Aesthetic Dental of Barbados
What to Know about Root Canals
What is a root canal?
A root canal is a procedure used to treat and save a tooth that is severely decayed or infected. During the procedure, the nerve and pulp of the tooth are removed and the inside of the tooth is cleaned and sealed. If this treatment isn’t undertaken, then the tissue surrounding the tooth will become infected and abscesses may form.
A tooth's nerve is not vitally important to a tooth's health and function after the tooth has emerged through the gums. Its only function is sensory -- to provide the sensation of hot or cold. The presence or absence of a nerve will not affect the day-to-day functioning of the tooth.
Why do you need to get a root canal?
When a tooth’s nerve tissue or pulp is damaged, it starts to break down and bacteria begin to multiply in the pulp chamber. The bacteria then can cause an infection which can further lead to an abscessed tooth (which is a pus-filled pocket that forms at the end of the tooth’s roots). As well as an abscess, an infection in the root canal of the tooth can result in:
- Swelling of the face, neck or head
- Drainage problems extending outward from the root
- Loss of bone around the root’s tip
How do you know you need to get a root canal?
Some of the signs that you may need a root canal include:-
- Continued sensitivity/pain to cold or hot temperatures
- Severe toothache that is encountered when chewing or pressure is applied to tooth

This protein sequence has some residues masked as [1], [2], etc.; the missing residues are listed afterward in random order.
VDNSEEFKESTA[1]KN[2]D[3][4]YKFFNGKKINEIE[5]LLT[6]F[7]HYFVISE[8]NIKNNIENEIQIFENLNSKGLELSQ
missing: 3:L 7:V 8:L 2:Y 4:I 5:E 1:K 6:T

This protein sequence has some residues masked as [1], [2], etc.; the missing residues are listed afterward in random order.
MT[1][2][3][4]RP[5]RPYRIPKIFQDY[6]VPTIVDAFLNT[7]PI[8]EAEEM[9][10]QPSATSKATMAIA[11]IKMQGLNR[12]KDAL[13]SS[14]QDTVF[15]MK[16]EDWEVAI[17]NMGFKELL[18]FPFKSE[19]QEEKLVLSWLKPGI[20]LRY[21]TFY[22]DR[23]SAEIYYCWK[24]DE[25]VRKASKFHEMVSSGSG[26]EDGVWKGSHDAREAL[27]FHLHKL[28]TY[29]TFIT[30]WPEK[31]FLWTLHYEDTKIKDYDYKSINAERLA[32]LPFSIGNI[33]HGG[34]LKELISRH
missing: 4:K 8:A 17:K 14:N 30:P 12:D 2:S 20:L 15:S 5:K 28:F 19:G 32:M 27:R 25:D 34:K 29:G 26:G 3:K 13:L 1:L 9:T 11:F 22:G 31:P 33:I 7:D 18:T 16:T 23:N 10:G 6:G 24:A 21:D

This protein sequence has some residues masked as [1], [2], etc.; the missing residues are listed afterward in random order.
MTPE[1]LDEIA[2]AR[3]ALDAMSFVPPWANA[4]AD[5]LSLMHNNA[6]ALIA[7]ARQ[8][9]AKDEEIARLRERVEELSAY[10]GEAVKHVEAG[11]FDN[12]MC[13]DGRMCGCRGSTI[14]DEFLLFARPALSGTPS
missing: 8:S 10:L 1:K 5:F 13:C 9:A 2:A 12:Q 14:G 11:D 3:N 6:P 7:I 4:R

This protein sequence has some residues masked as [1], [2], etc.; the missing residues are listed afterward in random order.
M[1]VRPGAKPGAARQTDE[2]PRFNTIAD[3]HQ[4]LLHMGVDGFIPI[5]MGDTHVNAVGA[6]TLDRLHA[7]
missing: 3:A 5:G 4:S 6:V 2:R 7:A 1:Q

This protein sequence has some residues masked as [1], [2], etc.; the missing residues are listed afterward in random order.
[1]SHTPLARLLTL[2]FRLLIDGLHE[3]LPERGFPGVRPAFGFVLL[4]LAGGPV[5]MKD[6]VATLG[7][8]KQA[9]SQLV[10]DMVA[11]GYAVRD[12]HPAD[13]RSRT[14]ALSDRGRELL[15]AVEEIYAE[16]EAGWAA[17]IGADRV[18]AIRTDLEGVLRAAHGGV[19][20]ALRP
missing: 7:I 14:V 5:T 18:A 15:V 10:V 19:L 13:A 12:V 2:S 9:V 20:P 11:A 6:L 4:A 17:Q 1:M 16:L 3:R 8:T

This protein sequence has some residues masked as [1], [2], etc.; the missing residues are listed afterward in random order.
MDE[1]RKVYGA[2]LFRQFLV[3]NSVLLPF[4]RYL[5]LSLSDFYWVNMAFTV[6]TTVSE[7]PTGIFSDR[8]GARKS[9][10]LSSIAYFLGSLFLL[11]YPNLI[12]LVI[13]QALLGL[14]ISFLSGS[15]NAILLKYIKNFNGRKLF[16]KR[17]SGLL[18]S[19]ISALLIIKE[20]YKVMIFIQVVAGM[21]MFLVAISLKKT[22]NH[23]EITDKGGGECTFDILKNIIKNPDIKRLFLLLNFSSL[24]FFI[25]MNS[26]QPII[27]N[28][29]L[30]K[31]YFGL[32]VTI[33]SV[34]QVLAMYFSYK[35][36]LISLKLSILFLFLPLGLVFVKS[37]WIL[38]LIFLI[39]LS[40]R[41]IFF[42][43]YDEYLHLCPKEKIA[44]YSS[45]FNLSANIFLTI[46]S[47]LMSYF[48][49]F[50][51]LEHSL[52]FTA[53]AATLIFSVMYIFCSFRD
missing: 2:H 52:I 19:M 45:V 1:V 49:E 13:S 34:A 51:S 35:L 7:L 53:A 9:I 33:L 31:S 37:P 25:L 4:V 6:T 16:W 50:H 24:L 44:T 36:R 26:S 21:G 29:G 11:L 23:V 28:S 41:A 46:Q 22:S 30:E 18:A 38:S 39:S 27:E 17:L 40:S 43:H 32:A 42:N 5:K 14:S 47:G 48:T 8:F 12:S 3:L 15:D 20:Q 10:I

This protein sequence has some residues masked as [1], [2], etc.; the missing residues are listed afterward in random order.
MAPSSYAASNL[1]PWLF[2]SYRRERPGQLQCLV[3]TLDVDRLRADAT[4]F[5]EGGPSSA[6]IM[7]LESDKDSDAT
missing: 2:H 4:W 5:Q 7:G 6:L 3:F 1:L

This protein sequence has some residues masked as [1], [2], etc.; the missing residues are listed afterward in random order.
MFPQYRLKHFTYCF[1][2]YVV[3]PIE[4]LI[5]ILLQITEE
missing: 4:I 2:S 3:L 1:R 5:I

- Swelling and sensitivity in nearby gums
- Discoloration of the tooth
- A constant or reappearing pimple on gum
Risks associated with having a root canal
The most common risk associated with having a root canal undertaken is infection. Some of the reasons for such infection include:-
- An undiscovered crack in the tooth’s root
- Unanticipated number of root canals in tooth
- Inadequate dental restoration that has encouraged the growth of bacteria into the inner aspects of the tooth and consequently re-contaminated the area.
- A disintegration of the inner sealing material as time passes; therefore, resulting in the re-contamination of bacteria in the inner aspects of the tooth.
In some cases where this risk is encountered, retreatment is able to successfully save the tooth; but in other instances, endodontic surgery must be undertaken.
What are the alternatives to a root canal?
Unfortunately, the only alternative to having a root canal is to have the tooth extracted and replaced with an implant, bridge or a partial denture so as to prevent adjacent teeth from moving, to restore chewing function and to keep the aesthetics of your smile. These alternatives tend to be more expensive than a root canal and they tend to take more time to be fully completed.
For further information on root canals or its alternatives, it is advisable you contact Aesthetic Dental and ask to speak to a dentist.